The Corner

Attacking Trump, Ineffectively

In response to Re: Spain

I don’t think that this line of attack on Trump is going to be effective at reducing his support. Republican voters are used to being told that the candidates they like are dangerous extremists, and to writing off that criticism. So even when there is some truth to the charge, it is one to which they have antibodies. And his supporters are not going to be swayed from Trump by hearing that he says things that people think are outrageous. That’s part of what they like about him.

What might work is to hit Trump where he’s strong in public opinion but not in reality: immigration. He criticized Mitt Romney for being too tough on illegal immigration, and he favors an amnesty (albeit a bizarre and expensive form of amnesty). If I were running an anti-Trump ad campaign, that’s what I’d point out. But a lot of the anti-Trump donors, I’m betting, don’t want to attack him from the right on immigration.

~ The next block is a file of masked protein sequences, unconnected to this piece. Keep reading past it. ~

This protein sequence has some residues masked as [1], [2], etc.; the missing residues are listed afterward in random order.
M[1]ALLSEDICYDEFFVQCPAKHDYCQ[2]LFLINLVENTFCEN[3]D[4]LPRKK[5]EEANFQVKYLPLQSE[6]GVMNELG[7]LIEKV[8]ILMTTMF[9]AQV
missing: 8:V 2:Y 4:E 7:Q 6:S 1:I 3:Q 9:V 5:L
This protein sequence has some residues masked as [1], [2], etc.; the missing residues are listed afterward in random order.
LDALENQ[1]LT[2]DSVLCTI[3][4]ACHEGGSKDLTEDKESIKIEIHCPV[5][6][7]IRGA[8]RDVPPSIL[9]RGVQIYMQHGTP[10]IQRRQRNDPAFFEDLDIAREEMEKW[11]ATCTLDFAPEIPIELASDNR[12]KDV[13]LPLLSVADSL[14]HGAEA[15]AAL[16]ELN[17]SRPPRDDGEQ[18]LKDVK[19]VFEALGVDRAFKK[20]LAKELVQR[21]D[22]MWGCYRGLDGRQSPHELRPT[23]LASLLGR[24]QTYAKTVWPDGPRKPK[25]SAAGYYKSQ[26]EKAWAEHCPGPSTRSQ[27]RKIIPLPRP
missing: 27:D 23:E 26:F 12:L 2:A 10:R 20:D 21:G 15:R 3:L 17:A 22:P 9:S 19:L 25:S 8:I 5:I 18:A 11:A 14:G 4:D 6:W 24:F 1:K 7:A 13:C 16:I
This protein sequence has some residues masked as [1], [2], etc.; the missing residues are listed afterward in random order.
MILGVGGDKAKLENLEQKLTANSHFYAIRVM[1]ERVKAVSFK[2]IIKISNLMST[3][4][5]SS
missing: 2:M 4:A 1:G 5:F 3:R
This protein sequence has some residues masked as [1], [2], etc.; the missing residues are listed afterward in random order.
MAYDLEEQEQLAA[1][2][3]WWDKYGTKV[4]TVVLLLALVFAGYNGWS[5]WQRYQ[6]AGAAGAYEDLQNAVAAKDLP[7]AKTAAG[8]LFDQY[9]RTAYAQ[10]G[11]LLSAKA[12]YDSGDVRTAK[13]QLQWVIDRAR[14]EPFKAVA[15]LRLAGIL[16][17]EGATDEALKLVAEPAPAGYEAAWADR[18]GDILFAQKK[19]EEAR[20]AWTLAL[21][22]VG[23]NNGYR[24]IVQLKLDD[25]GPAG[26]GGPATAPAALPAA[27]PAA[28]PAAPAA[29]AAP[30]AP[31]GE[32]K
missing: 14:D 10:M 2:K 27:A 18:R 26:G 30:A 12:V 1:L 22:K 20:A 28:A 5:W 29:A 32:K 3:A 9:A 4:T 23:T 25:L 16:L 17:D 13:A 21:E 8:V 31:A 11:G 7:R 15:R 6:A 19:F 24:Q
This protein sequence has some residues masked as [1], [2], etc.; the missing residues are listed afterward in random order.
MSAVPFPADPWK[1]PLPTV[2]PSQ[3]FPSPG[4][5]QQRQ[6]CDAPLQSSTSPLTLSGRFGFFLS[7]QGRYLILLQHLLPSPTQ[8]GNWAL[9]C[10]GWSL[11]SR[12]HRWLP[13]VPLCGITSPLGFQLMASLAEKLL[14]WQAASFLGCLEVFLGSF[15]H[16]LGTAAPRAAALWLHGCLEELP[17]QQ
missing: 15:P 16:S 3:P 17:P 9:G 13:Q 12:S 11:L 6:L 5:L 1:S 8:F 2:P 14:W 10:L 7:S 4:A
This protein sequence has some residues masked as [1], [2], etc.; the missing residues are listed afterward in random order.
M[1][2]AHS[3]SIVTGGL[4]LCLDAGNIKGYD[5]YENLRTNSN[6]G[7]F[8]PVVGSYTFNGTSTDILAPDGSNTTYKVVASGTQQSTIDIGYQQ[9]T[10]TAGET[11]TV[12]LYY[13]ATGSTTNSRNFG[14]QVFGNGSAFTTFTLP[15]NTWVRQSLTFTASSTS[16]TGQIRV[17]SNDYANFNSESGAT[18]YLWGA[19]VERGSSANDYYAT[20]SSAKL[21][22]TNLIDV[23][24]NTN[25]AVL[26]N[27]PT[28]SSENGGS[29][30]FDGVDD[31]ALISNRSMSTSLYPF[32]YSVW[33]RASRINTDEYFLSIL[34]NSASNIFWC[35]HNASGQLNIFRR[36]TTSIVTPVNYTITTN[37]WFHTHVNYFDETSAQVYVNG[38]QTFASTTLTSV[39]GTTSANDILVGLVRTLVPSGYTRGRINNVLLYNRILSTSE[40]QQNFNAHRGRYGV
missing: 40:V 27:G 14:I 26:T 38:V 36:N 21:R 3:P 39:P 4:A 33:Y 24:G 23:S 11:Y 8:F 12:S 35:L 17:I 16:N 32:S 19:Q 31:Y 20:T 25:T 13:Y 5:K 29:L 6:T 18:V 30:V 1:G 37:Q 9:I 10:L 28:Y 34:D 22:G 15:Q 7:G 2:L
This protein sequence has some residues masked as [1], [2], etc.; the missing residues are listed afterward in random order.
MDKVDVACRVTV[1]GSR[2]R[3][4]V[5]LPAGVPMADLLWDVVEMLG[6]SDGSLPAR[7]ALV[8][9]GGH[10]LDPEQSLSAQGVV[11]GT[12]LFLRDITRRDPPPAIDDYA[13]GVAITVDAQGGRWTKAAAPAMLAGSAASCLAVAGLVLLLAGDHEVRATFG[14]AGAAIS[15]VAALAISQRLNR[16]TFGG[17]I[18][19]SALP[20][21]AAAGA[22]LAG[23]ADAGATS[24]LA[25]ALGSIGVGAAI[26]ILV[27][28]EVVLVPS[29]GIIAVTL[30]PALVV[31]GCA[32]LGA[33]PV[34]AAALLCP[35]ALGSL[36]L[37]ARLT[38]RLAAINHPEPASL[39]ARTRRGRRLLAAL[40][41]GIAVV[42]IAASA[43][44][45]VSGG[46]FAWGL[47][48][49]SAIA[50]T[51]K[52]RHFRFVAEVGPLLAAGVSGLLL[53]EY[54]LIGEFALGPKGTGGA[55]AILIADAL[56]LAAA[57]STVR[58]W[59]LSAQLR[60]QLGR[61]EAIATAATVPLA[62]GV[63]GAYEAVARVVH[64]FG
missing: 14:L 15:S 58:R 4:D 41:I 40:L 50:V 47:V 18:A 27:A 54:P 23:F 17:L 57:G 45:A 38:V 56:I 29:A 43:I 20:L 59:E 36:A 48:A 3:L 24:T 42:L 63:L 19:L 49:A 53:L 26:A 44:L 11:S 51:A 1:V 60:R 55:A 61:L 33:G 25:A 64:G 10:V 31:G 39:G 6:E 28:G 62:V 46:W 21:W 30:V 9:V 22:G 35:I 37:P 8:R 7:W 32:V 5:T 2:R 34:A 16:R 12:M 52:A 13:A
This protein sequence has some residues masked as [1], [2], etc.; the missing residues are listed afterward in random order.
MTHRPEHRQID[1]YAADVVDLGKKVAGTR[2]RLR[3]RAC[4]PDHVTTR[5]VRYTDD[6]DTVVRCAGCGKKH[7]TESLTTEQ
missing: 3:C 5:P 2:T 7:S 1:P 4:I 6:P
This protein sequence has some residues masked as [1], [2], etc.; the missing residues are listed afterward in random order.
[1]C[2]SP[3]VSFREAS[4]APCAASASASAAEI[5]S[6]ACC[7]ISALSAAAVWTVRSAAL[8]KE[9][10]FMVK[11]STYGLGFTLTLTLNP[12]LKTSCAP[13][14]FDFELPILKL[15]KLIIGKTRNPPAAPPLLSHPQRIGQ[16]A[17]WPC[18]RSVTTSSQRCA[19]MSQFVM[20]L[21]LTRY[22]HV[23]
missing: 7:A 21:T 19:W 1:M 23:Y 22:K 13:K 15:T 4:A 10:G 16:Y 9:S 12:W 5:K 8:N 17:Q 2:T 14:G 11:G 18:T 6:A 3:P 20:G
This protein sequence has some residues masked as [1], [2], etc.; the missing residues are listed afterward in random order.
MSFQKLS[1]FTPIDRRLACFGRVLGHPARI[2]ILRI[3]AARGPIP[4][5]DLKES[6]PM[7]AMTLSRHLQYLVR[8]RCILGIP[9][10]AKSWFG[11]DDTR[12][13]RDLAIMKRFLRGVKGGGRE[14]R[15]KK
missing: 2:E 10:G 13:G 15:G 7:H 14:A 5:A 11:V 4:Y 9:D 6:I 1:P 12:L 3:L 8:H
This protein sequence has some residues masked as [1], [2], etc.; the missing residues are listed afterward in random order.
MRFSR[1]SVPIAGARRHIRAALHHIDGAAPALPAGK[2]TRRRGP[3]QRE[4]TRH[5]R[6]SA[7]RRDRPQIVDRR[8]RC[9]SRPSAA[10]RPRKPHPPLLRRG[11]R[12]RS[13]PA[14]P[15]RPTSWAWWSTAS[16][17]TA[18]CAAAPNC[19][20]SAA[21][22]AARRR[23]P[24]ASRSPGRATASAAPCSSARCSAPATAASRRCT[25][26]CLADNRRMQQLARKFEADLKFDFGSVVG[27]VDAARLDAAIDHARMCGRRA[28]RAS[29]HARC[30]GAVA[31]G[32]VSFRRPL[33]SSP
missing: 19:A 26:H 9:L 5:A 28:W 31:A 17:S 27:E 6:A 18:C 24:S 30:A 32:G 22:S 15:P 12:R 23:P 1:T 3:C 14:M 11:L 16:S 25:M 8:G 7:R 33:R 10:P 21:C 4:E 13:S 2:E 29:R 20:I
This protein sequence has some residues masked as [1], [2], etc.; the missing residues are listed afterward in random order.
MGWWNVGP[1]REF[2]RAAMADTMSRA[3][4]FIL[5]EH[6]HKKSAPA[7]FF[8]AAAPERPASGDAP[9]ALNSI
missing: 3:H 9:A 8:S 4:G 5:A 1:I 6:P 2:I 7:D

(To clarify where I’m coming from here: I don’t want Trump to be the nominee, but I also don’t think he is likely to be the nominee. So I don’t think that it’s a vital necessity to run a barrage of anti-Trump ads to stop him. I’m just commenting on what ads I think might work and might not work.)


Ramesh Ponnuru is a senior editor for National Review, a columnist for Bloomberg Opinion, a visiting fellow at the American Enterprise Institute, and a senior fellow at the National Review Institute.


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